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Nowadays, should veterans embrace the challenges of transition into the civilian world?

Since I've been out of the Army, my life has been very difficult as a single mother (honorably discharge & MOS going on a freeze). As I read of other veterans complaining (if termed that way) about veterans not getting full benefits, I never received full benefits due to the nature of my discharge (pregnancy for the honorable standing). I am surviving. I'm currently a grant writer, working in finance, and writing a journal about economic restoration and urban development.

Even though I am sympathetic to many veterans, some I feel are going a little overboard on wanting too much. I believe that, even with PTSD, life is about dealing with pain, and that we must rise above adversity. After all, I did (even with PTSD to some respect). What doesn't kill us, just makes us stronger, and that we must behave like soldiers on the outside like we did on the inside. (IM'd a vet delicately)

Your take? (no bashing please)

Answer Question

Asked by BlueSaphire at 2:09 PM on Nov. 8, 2010 in Politics & Current Events

Level 21 (11,698 Credits)
Answers (11)
  • I have the utmost respect for veterans and believe that they should be treated better than they are in many cases. It is wonderful that you have found a career that you enjoy and are able to support yourself, but I don't like the way too many vets are left high-and-dry.

    Answer by scout_mom at 2:11 PM on Nov. 8, 2010

  • I think there is a huge transition for some military personnel when they leave the service and re-enter civilian life. How much of a transition and the toll it takes (IMHO) depends not only on your MOS and your military experiences, but also the length of your service.

    Someone who served one term peace-time would need a lot less assistance than someone who spent 30 years in/out of danger zones. Same with military personnel who come home wounded.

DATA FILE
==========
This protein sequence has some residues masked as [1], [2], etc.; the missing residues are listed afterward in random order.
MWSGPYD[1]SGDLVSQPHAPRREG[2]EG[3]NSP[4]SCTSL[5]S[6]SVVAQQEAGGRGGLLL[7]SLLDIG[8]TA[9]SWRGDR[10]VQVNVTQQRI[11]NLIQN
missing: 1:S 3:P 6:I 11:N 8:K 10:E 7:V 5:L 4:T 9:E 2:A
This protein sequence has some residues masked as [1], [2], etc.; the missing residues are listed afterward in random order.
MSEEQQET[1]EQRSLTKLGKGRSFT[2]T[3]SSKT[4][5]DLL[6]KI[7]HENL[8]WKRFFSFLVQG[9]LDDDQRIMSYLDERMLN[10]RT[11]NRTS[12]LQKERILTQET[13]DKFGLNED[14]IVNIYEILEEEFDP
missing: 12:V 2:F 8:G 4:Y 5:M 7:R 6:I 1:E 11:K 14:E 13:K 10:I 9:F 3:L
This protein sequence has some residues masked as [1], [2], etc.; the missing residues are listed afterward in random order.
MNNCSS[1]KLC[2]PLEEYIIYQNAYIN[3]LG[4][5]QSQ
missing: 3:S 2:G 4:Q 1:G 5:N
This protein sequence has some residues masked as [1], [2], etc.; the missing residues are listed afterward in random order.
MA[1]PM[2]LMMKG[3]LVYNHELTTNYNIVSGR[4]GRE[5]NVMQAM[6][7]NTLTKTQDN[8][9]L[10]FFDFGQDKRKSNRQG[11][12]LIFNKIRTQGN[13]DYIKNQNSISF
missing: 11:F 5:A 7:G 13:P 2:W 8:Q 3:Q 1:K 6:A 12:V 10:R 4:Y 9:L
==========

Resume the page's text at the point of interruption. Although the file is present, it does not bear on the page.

I've done charity work with the Semper Fi Fund and a good friend works for Wounded Warriors. I've seen some of these young men come home to transition out - and their whole life is upside down. When my dad got out, no one showed him how to deal with the civilian life and he had a hard time dealing with the lack of structure.

    Personally, I think if someone is risking life and limb to do a job that basically pays $2/hr, they deserve a HELL OF A LOT of help.

    Answer by geminilove at 2:17 PM on Nov. 8, 2010

  • I do not see where people are going overboard and asking for too much. In my experience it seems to me that they are asking for what they deserve. I think that while being in the military we are treated well, ourselves and our families being taken care of. Transition to civilian life can be hard but doable. The only requests I see being made are those for injured vets. I think that this generation of military are going to be okay as they get older, but the current one is sadly somewhat forgotten. So many are left homeless because of mental and physical disabilities and they have no advocate no one that helps them get the care that they need.

    Answer by Melbornj at 2:17 PM on Nov. 8, 2010